Duran, 51, inducted into World Boxing Hall of Fame
LOS ANGELES -- Roberto Duran once said, "There is only one legend. That's me."
As he was inducted into the World Boxing Hall of Fame Saturday night, there was no reason for him to think differently.
"That's right, it's me," he declared through an interpreter minutes before his introduction. "Everybody says it: black, white; everybody calls me a legend. Italians, Jews. Everybody."
Duran, 51, looked little like the man who won five major titles while compiling a 103-16 record with 69 knockouts between 1972-1989.
When he was introduced, he walked into the ballroom carrying a flag of his native Panama, having just minutes earlier said that his induction was important not only for himself "but for the whole country of Panama and for my president. ... All of Panama is going into that Hall of Fame."
Duran was the biggest name of the 13 inductees that included former champions Matthew Saad Muhammad, Julian Jackson and Eddie Perkins, and announcer Barry Tompkins, and it seemed as if all of the nearly 900 attendees wanted to catch a glimpse, get an autograph or tell of their favorite Duran moment or fight.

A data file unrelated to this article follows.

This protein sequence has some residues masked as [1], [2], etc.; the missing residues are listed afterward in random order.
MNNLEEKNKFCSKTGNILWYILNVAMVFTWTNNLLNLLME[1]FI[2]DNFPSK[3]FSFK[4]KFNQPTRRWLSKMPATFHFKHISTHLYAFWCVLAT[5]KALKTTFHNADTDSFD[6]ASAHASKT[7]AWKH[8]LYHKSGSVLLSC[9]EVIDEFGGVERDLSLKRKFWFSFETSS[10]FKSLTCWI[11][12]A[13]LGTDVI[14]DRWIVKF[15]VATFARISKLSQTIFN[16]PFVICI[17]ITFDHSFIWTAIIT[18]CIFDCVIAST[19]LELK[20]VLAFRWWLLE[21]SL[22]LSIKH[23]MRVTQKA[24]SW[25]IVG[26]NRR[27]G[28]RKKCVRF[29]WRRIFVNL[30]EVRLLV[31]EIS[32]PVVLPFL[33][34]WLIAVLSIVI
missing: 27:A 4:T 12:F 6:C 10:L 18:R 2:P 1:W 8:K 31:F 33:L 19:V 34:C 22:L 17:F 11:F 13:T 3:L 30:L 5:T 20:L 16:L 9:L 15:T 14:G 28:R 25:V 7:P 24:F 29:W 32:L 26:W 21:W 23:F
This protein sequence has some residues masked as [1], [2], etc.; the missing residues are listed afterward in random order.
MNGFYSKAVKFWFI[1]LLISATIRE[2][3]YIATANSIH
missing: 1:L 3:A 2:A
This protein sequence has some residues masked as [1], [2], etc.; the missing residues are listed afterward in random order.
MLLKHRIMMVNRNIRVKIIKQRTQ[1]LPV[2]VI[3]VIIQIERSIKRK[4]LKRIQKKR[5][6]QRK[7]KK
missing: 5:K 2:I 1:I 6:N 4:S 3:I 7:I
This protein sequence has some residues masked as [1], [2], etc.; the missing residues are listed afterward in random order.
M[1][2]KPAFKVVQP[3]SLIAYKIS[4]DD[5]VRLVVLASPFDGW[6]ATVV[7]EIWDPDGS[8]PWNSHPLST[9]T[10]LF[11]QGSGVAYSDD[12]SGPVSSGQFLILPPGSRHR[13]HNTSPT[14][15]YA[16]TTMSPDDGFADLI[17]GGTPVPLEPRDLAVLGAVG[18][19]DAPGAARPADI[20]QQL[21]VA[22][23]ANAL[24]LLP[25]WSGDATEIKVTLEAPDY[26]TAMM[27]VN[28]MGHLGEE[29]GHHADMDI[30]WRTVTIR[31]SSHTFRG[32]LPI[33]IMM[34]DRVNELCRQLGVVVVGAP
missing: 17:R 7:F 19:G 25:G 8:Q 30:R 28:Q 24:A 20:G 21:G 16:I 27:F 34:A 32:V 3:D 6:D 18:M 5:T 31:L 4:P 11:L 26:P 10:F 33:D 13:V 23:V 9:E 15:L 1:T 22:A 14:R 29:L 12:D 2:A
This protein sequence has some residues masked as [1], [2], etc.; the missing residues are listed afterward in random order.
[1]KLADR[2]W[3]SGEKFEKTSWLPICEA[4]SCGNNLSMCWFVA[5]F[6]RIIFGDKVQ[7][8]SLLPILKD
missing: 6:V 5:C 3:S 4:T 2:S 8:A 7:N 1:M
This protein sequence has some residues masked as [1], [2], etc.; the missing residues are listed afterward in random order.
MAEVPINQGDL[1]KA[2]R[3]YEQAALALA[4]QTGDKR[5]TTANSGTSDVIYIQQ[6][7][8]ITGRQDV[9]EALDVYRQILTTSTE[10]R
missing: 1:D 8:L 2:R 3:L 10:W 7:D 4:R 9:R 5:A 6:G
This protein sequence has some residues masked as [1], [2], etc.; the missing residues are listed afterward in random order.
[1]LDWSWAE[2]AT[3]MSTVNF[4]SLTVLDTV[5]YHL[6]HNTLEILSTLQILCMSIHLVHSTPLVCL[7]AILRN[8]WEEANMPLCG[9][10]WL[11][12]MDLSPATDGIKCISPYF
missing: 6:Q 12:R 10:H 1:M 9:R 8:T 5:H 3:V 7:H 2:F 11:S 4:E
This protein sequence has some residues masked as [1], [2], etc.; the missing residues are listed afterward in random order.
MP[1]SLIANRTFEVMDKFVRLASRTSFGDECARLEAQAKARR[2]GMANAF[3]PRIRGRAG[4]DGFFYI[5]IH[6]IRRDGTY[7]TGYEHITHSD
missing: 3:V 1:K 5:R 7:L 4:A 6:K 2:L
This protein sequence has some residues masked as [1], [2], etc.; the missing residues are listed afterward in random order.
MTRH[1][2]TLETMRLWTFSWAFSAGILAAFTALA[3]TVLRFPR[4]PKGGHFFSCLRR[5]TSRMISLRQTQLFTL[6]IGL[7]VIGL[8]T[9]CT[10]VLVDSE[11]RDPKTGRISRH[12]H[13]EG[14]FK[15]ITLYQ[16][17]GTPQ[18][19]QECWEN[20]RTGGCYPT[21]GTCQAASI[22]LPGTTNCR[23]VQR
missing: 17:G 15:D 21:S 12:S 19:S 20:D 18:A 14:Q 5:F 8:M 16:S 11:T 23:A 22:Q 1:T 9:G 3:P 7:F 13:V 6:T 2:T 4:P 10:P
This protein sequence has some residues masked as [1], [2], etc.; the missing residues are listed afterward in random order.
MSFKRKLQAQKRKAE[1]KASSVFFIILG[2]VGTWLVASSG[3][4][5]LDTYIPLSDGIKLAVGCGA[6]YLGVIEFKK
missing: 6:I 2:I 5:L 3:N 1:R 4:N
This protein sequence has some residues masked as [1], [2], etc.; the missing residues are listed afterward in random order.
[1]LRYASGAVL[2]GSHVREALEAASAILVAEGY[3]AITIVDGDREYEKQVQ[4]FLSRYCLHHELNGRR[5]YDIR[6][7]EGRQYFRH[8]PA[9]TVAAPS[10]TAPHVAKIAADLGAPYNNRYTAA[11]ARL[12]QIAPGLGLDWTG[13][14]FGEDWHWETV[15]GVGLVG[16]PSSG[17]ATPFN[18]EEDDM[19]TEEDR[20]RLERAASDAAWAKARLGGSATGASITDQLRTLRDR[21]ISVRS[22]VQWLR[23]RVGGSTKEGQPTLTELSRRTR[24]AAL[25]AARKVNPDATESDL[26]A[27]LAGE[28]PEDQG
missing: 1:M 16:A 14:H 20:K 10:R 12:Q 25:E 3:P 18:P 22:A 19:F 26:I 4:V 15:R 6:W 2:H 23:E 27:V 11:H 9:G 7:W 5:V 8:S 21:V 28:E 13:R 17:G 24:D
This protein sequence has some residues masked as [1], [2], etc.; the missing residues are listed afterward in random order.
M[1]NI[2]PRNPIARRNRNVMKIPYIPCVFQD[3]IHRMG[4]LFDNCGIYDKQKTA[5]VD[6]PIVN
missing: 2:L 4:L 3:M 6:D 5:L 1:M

That was the case earlier Saturday when, at an autograph session, an estimated 300 people mobbed him and waited in line for his signature.
At the ceremony, Hall-of-Fame referee Gwen Adair's most memorable Duran moment was when Duran famously quit during the eighth round of his second fight with Sugar Ray Leonard. "I was shocked he said 'No mas,' " Adair said. "He's a macho guy."
For some, it was the knockout of Ken Buchanan on June 26, 1972, that gave Duran his first major title, the WBA lightweight crown.
Others thought his decision over Iran Barkley in 1989 that gave Duran the WBC middleweight crown was best.
And plenty recalled his epic fights with Leonard, one fan even walking around with a shirt promoting their third fight, which Leonard won.
Duran's favorite fight: none of the above. He chose the victory in Panama over Nato Marcel that game him his first title.
Duran said his earliest fights in Panama, "a lot of fights you don't know about," were his toughest because he was an inexperienced teenage fighter going up against older, veteran fighters Duran feels could have become world champions and were "tougher fighters than when I fought Leonard."
Those early matches helped hone his ferociousness in the ring, and on Saturday Duran boasted he was afraid of no fighter in the ring. It was that savagery that helped Duran win fans and earn enshrinement, which he said "is the biggest title a retired fighter can get."